IN the world today we often see people choosing to ignore the true meaning of the Christmas message. For many it is a very busy time of the year, with so many activities to rush between. Countless demands and pressures seem to be placed upon us, with a myriad of preparations to make. Within self-gratifying materialistic and consumer-driven societies many, sadly, will be caught on the arduous treadmill of Christmas parties, shopping and concerts.
Why, though, should that concern us? When asked which the greatest commandment was, Jesus replied ‘“Love the Lord your God with all your heart and with all your soul and with all your mind.” This is the first and greatest commandment. And the second is like it: “Love your neighbour as yourself.” All the Law and the Prophets hang on these two commandments’ (Matthew 22:37-40 New International Version).
At a time of year characterised too often by excess and over-indulgence by those in the world fortunate to have so much, we have an opportunity to reflect on greater values and to think of those who cannot even dream of the many material things many of us take for granted.
The 17th-century English poet and cleric, John Donne, famously and correctly noted: ‘No man is an island, entire of itself; every man is a piece of the continent, a part of the main. Any man's death diminishes me, because I am involved in mankind, and therefore never send to know for whom the bell tolls; it tolls for thee’ (Meditation #17 from Devotions Upon Emergent Occasions).
How easy it can be to pursue our own selfish pleasures while ignoring the plight of more than a quarter of the world’s population. We hear there are about 2.4 billion people living on less than US$2 per day with another 1.1 million or so forced to live on less than $1 a day. If you have ever tried to live on that amount of money, you will know what a monumental struggle it is. The reality is, of course, that a very significant proportion of the world’s population have to because, through no fault of their own, they have limited choices and opportunities.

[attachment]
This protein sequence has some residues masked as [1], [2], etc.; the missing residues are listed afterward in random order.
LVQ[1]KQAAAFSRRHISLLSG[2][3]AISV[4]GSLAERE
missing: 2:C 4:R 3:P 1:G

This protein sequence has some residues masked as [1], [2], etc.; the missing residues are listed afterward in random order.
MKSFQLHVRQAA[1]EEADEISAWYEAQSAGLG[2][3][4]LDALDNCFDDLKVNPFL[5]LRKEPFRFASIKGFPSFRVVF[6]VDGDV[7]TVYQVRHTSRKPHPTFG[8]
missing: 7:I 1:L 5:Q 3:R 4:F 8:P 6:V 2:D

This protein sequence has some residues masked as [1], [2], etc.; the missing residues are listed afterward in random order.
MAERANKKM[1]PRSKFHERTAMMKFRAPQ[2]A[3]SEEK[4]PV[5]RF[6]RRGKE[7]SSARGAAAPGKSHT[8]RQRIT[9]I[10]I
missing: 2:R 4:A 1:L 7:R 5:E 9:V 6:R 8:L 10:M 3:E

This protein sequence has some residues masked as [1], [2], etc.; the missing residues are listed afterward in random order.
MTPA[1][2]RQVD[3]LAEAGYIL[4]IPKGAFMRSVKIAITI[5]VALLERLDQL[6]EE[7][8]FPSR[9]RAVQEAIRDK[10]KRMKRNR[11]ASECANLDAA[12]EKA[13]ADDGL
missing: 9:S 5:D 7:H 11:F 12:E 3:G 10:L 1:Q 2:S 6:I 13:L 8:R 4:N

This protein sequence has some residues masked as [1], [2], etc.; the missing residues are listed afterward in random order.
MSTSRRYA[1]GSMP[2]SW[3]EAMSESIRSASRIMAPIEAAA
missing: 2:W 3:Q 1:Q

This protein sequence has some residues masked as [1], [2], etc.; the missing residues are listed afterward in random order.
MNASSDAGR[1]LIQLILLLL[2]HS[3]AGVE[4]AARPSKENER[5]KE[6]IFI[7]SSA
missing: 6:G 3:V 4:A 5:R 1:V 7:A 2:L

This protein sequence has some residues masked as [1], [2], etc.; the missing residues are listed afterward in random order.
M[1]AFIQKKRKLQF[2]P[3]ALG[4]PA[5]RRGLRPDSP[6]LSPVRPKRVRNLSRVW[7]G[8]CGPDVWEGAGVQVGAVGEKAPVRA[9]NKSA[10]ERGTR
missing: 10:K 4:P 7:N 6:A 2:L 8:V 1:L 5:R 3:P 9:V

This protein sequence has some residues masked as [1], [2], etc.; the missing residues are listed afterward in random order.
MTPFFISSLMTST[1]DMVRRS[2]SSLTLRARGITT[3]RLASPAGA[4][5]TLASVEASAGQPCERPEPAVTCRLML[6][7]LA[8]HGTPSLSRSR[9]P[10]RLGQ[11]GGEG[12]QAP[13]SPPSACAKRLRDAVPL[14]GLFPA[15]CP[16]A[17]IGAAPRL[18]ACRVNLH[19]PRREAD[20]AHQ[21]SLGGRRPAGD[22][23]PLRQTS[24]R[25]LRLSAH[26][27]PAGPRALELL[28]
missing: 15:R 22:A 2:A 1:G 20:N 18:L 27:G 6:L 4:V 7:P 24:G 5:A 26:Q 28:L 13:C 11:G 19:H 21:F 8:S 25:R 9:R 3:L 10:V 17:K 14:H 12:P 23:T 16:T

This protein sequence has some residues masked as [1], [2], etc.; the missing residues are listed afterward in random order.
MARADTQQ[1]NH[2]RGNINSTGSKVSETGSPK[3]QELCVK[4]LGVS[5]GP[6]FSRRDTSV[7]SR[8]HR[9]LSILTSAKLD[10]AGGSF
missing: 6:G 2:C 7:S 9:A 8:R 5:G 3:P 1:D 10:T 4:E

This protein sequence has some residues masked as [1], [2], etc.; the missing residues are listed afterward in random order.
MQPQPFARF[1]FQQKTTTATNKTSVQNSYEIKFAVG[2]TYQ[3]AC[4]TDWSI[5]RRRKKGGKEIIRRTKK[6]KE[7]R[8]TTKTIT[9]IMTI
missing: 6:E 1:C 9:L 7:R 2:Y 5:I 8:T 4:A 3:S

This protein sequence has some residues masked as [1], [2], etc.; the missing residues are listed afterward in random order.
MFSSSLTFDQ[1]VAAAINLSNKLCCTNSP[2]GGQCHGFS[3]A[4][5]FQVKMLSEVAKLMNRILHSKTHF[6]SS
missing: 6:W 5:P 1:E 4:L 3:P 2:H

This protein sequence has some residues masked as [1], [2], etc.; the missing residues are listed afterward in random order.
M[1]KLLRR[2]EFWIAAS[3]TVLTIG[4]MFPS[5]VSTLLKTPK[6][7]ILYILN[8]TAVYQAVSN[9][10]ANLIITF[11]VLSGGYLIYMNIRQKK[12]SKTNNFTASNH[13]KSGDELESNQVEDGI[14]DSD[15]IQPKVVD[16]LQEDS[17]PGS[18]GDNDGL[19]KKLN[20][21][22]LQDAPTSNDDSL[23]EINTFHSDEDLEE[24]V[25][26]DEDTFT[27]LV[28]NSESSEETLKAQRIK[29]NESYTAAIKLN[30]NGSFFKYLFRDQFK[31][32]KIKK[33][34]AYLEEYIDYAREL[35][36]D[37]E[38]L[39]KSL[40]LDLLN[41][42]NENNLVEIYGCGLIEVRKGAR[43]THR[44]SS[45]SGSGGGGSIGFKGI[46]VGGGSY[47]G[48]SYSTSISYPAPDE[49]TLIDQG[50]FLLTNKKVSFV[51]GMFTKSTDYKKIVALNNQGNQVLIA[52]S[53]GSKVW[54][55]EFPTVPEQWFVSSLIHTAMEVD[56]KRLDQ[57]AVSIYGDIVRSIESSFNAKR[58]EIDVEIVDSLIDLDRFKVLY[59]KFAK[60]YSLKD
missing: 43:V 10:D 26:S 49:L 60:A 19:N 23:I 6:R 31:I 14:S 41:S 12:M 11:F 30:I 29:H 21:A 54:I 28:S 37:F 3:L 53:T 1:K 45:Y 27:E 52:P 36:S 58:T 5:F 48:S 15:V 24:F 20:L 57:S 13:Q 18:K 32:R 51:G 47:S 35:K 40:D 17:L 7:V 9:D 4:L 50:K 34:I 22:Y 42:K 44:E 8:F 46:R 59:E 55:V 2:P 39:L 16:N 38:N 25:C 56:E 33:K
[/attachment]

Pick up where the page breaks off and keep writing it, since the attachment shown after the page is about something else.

We cannot remain unmoved or indifferent, and rightly are reminded: ‘We may be the only means that God has of touching people around us with his love, of relating to them his Word, of enabling them to discover his saving grace’ (taken from Jesus Now by Leslie Brandt). That is what Christ wants to do in and through you and me. In grasping that, we will approach the heart of what this Christmas celebration is really all about. In realising this deeper meaning, we are freed from focusing on our own wants and liberated to open our hearts to others who need to experience the beautiful message of Christmas through a kind and selfless gesture.
I do sometimes wonder how history will judge our generation. Most of us receive a better education than our forebears and have far more wealth and resources than at any time in human history. Yet the pain, suffering and deprivation of so many people continue to grow unchecked. If parochial and selfish ambitions continue to be relentlessly pursued our generation will be remembered not for any significant achievements but instead for greed. Let us never forget, therefore, that Christmas is far more than bright lights, parties, shopping and concerts!
More than 2,000 years ago, angels proclaimed the birth of a Saviour who would bring great joy for all the world. The reality was, of course, that when Jesus came, there was no room in the inn. As a result, the Saviour of the world was born in most humble surroundings. Could it be that amidst the bright lights of Christmas we too can fail to see the true light of the world – Jesus, the Son of God?
As we approach this Christmas so many years after Christ came and changed the course of human history, we still see too many people who, though lacking little materially, do not realise that there can be no Christmas without Christ.
God’s promise from long ago was realised with the birth of Jesus – God incarnate: ‘“…The people living in darkness have seen a great light; on those living in the land of the shadow of death a light has dawned.” From that time on Jesus began to preach, “Repent, for the kingdom of heaven has come near”’ (Matthew 4:16, 17). The coming of this kingdom signalled a radical change in values and heralded the possibility of human nature being utterly transformed. In experiencing the dynamic Kingdom of God we begin to perceive the true light of Christmas.
‘How silently, how silently the wondrous gift is given!’ wrote Phillips Brooks in the familiar carol. ‘So God imparts to human hearts the blessings of his Heaven. No ear may hear his coming; but in this world of sin, where meek souls will receive him, still the dear Christ enters in.’
May this be so for you this Christmas, for the Light has come!
General André Cox